Texting and Facebook do not lead to risky behaviors

By Kathryn Minniti

Warning: Facebook users and texters are in danger.

According to a study done at Case Western Reserve University in Cleveland, people who use Facebook often or text are at a higher risk for “worrisome behaviors.”

These behaviors include smoking, risky sex, depression, eating disorders and drug abuse.

According to the study, 19.8 percent of teens surveyed said that they texted often and data showed that “these students are 40 percent more likely to have tried cigarettes, two times more likely to have tried alcohol, and nearly three-and-a-half more times to have had sex.”

But this all seems to be a coincidence. The majority of teenagers have Facebook and text, so wouldn’t it make sense for the teenagers that engage in risky behaviors to also have them as well?

It’s a bunch of useless correlations. For example, every Jessica I have known has been weird in some way.

But should I assume that every Jessica that I know I will do shots of ranch dressing off of people’s bodies? It’s ridiculous, but this is the kind of association the study uses.

The only risk teens that text often face is the risk of having too many friends and maybe carpal tunnel syndrome.

Granted, there can be dangers with texting, like texting while driving, but I would never associate your binge drinking with your overuse of emoticons in your texts.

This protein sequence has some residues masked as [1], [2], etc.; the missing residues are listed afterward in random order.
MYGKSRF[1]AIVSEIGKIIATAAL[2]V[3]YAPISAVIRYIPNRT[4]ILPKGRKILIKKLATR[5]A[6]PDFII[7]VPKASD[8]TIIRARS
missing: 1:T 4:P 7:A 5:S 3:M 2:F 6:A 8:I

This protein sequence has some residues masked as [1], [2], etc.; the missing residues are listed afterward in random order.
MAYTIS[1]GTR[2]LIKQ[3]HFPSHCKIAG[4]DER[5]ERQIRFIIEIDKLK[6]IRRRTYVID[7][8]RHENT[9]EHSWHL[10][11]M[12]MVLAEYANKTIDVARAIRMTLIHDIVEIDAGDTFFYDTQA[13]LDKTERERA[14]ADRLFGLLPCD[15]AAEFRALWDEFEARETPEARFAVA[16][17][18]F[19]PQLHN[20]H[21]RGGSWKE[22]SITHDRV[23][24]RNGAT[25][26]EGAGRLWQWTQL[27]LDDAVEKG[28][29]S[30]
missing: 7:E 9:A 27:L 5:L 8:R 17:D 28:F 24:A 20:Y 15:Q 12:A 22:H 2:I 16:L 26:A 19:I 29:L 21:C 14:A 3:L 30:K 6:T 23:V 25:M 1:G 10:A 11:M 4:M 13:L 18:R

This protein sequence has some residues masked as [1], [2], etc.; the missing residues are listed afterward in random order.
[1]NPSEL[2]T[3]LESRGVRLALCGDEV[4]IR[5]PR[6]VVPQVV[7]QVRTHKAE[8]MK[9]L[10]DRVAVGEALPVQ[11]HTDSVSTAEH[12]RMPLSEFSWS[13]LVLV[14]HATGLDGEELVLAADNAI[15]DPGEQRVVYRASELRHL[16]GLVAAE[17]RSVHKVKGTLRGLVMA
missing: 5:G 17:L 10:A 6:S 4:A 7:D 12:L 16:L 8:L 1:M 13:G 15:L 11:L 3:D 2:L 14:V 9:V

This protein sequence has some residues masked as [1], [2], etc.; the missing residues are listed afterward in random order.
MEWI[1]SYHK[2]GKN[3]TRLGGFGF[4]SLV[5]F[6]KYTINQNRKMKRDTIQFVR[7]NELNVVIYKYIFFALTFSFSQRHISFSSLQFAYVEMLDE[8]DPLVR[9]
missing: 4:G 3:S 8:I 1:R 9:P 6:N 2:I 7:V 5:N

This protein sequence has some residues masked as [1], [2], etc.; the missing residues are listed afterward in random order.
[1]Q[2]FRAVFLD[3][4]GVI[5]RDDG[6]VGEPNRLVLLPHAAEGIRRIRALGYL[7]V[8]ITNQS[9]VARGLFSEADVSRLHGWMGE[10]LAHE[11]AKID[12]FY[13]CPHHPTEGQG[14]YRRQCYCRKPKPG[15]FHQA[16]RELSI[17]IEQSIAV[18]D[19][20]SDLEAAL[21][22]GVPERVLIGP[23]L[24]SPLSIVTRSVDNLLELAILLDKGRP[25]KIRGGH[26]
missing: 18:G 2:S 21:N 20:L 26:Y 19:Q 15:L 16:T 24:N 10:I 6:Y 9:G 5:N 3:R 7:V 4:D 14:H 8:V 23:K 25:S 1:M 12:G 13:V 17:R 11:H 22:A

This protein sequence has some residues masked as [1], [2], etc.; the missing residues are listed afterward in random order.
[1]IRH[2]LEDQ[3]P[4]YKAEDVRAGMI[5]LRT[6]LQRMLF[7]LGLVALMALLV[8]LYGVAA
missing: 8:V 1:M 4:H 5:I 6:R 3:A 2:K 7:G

If we’re going to play the association game, music is more likely to be an influence on kids doing drugs or having sex than texting.

Teens that are suicidal or have eating disorders have mental disorders that can be treated with professional help. Bullying, even through Facebook and texting, can cause eating disorders, or worse, suicide.

But Facebook and texting are simply a means to an end for bullies. Cyberbullying is a problem, but the focus should be on the source, not Facebook or texting.

And then of course, there’s the statement at the end of the press release: “[Lead researcher Scott] Frank emphasizes that this study does not conclude that avid texting and social networking causes unhealthy behavior, only that the behaviors are associated. He says further research is needed to determine the exact nature of this relationship.”

The coast is clear everyone. You can pick up your cell phones and log back into Facebook.